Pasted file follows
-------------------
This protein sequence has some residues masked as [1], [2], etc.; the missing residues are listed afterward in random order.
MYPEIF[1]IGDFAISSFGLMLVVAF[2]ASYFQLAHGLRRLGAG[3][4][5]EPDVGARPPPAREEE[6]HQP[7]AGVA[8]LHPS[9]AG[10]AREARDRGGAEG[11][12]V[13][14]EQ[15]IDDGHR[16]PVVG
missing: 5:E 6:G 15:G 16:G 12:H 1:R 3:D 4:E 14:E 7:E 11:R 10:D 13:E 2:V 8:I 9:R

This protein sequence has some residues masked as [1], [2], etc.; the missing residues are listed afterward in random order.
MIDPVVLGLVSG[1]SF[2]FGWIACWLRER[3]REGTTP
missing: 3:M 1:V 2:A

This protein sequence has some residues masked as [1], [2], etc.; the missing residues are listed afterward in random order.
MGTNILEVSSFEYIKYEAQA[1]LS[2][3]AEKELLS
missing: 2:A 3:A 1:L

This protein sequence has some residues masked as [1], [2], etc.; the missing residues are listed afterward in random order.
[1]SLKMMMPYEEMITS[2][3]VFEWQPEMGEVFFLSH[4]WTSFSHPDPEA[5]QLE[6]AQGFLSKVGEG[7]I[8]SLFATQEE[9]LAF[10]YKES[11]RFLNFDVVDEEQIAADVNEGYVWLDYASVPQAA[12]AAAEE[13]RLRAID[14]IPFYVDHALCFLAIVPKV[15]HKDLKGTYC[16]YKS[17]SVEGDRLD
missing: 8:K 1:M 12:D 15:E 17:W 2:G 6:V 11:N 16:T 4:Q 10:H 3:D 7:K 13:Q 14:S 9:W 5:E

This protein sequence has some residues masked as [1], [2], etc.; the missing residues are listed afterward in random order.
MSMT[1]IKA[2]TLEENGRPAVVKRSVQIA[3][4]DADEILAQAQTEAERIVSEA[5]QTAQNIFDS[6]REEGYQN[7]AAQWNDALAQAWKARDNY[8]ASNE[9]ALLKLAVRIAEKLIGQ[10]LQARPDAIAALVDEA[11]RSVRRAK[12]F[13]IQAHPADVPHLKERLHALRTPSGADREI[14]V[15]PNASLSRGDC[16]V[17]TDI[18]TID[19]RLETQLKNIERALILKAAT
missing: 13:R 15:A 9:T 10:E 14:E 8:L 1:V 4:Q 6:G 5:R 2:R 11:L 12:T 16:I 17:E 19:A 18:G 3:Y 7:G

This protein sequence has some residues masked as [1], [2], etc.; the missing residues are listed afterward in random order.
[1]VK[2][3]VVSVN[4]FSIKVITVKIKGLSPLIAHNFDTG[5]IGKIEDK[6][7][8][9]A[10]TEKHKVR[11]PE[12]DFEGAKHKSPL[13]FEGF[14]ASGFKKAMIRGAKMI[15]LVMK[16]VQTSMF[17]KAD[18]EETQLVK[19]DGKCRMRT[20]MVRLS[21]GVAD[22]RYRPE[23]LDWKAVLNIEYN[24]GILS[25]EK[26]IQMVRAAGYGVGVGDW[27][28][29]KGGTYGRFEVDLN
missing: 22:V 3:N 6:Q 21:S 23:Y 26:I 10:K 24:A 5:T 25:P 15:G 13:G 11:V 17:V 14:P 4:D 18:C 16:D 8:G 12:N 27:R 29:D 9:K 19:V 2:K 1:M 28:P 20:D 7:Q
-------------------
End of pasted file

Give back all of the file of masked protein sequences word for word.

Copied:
This protein sequence has some residues masked as [1], [2], etc.; the missing residues are listed afterward in random order.
MYPEIF[1]IGDFAISSFGLMLVVAF[2]ASYFQLAHGLRRLGAG[3][4][5]EPDVGARPPPAREEE[6]HQP[7]AGVA[8]LHPS[9]AG[10]AREARDRGGAEG[11][12]V[13][14]EQ[15]IDDGHR[16]PVVG
missing: 5:E 6:G 15:G 16:G 12:H 1:R 3:D 4:E 14:E 7:E 11:R 10:D 13:E 2:V 8:I 9:R

This protein sequence has some residues masked as [1], [2], etc.; the missing residues are listed afterward in random order.
MIDPVVLGLVSG[1]SF[2]FGWIACWLRER[3]REGTTP
missing: 3:M 1:V 2:A

This protein sequence has some residues masked as [1], [2], etc.; the missing residues are listed afterward in random order.
MGTNILEVSSFEYIKYEAQA[1]LS[2][3]AEKELLS
missing: 2:A 3:A 1:L

This protein sequence has some residues masked as [1], [2], etc.; the missing residues are listed afterward in random order.
[1]SLKMMMPYEEMITS[2][3]VFEWQPEMGEVFFLSH[4]WTSFSHPDPEA[5]QLE[6]AQGFLSKVGEG[7]I[8]SLFATQEE[9]LAF[10]YKES[11]RFLNFDVVDEEQIAADVNEGYVWLDYASVPQAA[12]AAAEE[13]RLRAID[14]IPFYVDHALCFLAIVPKV[15]HKDLKGTYC[16]YKS[17]SVEGDRLD
missing: 8:K 1:M 12:D 15:E 17:W 2:G 6:V 11:N 16:T 4:Q 10:H 3:D 7:K 13:Q 14:S 9:W 5:E

This protein sequence has some residues masked as [1], [2], etc.; the missing residues are listed afterward in random order.
MSMT[1]IKA[2]TLEENGRPAVVKRSVQIA[3][4]DADEILAQAQTEAERIVSEA[5]QTAQNIFDS[6]REEGYQN[7]AAQWNDALAQAWKARDNY[8]ASNE[9]ALLKLAVRIAEKLIGQ[10]LQARPDAIAALVDEA[11]RSVRRAK[12]F[13]IQAHPADVPHLKERLHALRTPSGADREI[14]V[15]PNASLSRGDC[16]V[17]TDI[18]TID[19]RLETQLKNIERALILKAAT
missing: 13:R 15:A 9:T 10:E 14:E 8:L 1:V 4:Q 6:G 5:R 2:R 11:L 12:T 16:I 17:E 19:A 18:G 3:Y 7:G

This protein sequence has some residues masked as [1], [2], etc.; the missing residues are listed afterward in random order.
[1]VK[2][3]VVSVN[4]FSIKVITVKIKGLSPLIAHNFDTG[5]IGKIEDK[6][7][8][9]A[10]TEKHKVR[11]PE[12]DFEGAKHKSPL[13]FEGF[14]ASGFKKAMIRGAKMI[15]LVMK[16]VQTSMF[17]KAD[18]EETQLVK[19]DGKCRMRT[20]MVRLS[21]GVAD[22]RYRPE[23]LDWKAVLNIEYN[24]GILS[25]EK[26]IQMVRAAGYGVGVGDW[27][28][29]KGGTYGRFEVDLN
missing: 22:V 3:N 6:Q 21:S 23:Y 26:I 10:K 24:A 5:T 25:P 15:G 13:G 11:V 17:V 14:P 4:D 18:C 16:D 8:G 12:N 27:R 29:D 9:K 19:V 2:K 1:M 28:P 20:D 7:Q